Saturday, 27 December 2014

A Woman’s Service in the Church

     What can and should our ladies be doing in the work of the church? Many Christians, including women themselves, may be skeptical about their role and usefulness in the Lord’s service. Putting aside the usual stereotypes and preconceived misconceptions, let’s consider what the Bible says.
     Many women followed and ministered to Jesus (Matthew 27:55-56) and are among the finest examples of faith, generosity and service recorded in the New Testament (cf. Matthew 9:20-22; 15:22-28; Mark 12:41-44; 14:8-9). The greatest event in history was first witnessed and announced by godly women (Matthew 28:1-10). The first “missionary” to Samaria, besides Jesus himself, was female (John 4:28-30, 39-42). Women formed part of the nucleus when the Lord’s church began (Acts 1:14; 2:41), and the number of receptive women who obeyed the gospel was an important factor in the rapid growth of early Christianity (Acts 5:14; 8:12; 17:4, 12, 34). Among those in Berea who “searched the scriptures daily” and responded to the truth were noble-minded ladies (Acts 17:11-12).1 The church at Philippi initially consisted of devout women and met in a woman’s home (Acts 16:13-18, 40). Because of their uncompromising faith these dedicated, first-century Christian women even suffered brutal persecution (Acts 8:3; 9:2; 22:4).
     Tabitha “was full of good works and charitable deeds” (Acts 9:36). Phoebe was “a servant of the church in Cenchrea,” whom Paul said “has been a helper of many and of myself also” (Romans 16:1-2).2 Priscilla faithfully served with her husband (Romans 16:3-4; Acts 18:26; 1 Corinthians 16:19). Mary, Tryphena, Tryphosa, and Persis “labored much in the Lord” (Romans 16:6, 12).3 Euodia and Syntyche labored with Paul in the gospel (Philippians 4:2-3). There were widows who were “well reported for good works,” who “brought up children . . . lodged strangers . . . washed the saints’ feet . . . relieved the afflicted . . . diligently followed every good work” (1 Timothy 5:10). Any careful observer of church work and church history must concede that godly women have always been the backbone of the Lord’s church.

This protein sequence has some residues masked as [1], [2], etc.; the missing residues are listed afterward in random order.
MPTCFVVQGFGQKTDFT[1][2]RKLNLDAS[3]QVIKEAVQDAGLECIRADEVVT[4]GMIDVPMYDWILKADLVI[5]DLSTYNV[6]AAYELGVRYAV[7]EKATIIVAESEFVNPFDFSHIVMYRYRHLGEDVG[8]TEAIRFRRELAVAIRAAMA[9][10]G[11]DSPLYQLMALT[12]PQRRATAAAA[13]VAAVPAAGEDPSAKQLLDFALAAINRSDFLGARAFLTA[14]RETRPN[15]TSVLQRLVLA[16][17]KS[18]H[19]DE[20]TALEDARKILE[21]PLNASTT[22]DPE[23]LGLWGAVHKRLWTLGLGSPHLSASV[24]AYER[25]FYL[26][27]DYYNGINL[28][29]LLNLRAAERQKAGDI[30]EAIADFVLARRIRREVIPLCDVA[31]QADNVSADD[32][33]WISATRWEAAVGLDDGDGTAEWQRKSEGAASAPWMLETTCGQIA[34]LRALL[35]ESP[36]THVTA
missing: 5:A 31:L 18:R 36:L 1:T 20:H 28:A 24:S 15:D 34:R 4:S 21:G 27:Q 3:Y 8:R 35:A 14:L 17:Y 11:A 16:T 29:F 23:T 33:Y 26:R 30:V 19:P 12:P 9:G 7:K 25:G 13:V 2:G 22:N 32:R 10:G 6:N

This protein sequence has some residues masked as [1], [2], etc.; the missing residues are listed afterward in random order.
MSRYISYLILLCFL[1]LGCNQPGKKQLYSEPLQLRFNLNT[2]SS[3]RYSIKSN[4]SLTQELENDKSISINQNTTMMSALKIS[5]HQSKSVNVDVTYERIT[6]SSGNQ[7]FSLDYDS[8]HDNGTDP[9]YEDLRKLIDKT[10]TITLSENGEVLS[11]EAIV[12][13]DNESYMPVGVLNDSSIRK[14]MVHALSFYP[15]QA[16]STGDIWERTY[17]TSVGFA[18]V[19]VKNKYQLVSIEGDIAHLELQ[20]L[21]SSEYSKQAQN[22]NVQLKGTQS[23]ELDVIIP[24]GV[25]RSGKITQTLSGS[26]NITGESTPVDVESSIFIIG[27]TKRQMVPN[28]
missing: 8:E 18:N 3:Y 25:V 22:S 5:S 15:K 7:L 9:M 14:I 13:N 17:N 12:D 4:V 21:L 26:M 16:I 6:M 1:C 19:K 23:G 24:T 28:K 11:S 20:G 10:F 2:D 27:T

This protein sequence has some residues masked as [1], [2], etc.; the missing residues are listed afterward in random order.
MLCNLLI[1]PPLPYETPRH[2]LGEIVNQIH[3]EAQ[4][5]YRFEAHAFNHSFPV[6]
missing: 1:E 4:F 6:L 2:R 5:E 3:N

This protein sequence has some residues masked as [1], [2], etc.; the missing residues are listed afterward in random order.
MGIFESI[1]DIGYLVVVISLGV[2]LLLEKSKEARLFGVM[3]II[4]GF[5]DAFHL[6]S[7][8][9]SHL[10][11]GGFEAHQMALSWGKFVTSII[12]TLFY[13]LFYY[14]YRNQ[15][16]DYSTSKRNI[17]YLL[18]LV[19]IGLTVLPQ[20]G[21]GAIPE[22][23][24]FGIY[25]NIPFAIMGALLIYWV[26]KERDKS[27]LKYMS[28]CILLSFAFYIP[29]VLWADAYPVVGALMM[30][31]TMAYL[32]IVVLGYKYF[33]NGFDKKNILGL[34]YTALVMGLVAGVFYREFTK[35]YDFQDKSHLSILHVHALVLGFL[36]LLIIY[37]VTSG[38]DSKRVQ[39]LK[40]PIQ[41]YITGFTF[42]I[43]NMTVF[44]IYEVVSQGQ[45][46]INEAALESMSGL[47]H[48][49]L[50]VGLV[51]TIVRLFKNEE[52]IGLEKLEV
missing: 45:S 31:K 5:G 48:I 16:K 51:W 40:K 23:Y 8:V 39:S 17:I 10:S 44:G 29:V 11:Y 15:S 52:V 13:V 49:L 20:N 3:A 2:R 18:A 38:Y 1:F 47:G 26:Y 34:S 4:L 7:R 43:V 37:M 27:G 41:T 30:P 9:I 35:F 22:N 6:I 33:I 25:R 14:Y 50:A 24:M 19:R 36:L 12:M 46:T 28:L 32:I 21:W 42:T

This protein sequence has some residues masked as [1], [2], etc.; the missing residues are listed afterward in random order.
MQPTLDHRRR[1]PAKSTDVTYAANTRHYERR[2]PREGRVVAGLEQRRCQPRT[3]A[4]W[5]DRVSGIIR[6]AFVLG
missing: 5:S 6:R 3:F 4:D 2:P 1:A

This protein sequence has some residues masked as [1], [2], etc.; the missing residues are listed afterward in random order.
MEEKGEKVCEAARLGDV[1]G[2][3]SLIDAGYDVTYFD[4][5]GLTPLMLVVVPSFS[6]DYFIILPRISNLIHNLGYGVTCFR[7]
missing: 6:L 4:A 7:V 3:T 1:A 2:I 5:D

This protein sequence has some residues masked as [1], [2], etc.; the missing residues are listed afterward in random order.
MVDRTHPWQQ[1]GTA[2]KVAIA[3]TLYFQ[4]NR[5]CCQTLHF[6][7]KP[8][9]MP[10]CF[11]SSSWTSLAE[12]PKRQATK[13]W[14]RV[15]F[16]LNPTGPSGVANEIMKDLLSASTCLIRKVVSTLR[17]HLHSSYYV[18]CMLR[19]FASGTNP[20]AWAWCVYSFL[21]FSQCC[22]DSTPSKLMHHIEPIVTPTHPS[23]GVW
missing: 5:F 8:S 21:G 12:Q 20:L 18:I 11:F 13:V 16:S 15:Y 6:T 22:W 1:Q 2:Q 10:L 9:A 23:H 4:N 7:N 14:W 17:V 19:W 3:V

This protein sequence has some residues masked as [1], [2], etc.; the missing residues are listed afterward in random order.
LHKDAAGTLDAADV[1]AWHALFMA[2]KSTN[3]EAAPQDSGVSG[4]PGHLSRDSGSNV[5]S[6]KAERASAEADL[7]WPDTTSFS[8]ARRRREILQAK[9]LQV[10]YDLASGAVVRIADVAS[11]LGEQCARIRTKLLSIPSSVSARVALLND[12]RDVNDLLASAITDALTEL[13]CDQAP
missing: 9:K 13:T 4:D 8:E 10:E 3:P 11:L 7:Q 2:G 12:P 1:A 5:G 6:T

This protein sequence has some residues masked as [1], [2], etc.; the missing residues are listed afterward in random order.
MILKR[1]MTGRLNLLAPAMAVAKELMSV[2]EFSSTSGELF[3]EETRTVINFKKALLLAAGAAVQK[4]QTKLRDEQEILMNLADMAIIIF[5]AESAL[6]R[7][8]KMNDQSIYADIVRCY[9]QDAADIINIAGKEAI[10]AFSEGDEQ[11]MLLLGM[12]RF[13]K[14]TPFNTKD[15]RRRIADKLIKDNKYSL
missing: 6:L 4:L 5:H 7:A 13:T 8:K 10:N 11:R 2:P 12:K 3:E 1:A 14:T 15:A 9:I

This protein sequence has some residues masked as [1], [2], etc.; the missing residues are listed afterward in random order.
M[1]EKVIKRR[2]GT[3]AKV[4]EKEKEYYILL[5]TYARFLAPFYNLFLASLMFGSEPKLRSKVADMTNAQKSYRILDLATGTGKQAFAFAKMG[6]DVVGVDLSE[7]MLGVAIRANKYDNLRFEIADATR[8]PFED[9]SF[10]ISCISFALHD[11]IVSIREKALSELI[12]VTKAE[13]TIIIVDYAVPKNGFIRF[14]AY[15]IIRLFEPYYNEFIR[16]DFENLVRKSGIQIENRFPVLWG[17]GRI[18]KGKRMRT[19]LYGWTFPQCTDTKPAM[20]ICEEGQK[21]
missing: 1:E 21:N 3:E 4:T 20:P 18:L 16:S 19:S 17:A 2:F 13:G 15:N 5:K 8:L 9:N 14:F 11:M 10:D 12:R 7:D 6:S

Since Christian ladies are to be “teachers of good things” (Titus 2:3), we find that a number of them in the New Testament were endowed with the miraculous gift of prophecy (Acts 2:17-18; 21:9; 1 Corinthians 11:5). It stands to reason that if God had given this gift and the responsibilities of teaching and service to women, he would have expected them to be utilized. At the same time, however, there are certain restrictions placed on Christian women. They are not permitted to teach or exercise authority over men (1 Timothy 2:11-12), neither are they allowed to speak as to lead the public assembly (1 Corinthians 14:34-35).
     Some have mistakenly concluded that the role of male leadership indicates that women are in some way inferior to men. However, even though male headship implies a sense of female subordination (1 Corinthians 11:3), submission and inferiority are not equivalents. While all Christians have been directed to love, serve, and submit to one another (Galatians 5:13; 1 Peter 5:5), each has been allocated different functions to perform. For example, elders are to “rule over” the flock and function as “overseers” (Hebrews 13:7-24; 1 Peter 5:2), and the other members are called upon to “obey” and “submit” to them (Hebrews 13:17). As far as the relationship to one another in Christ is concerned, there is equality and mutual submission among all believers. At the same time, there are different God-ordained roles, involving leadership and unilateral submission, to be respected and fulfilled.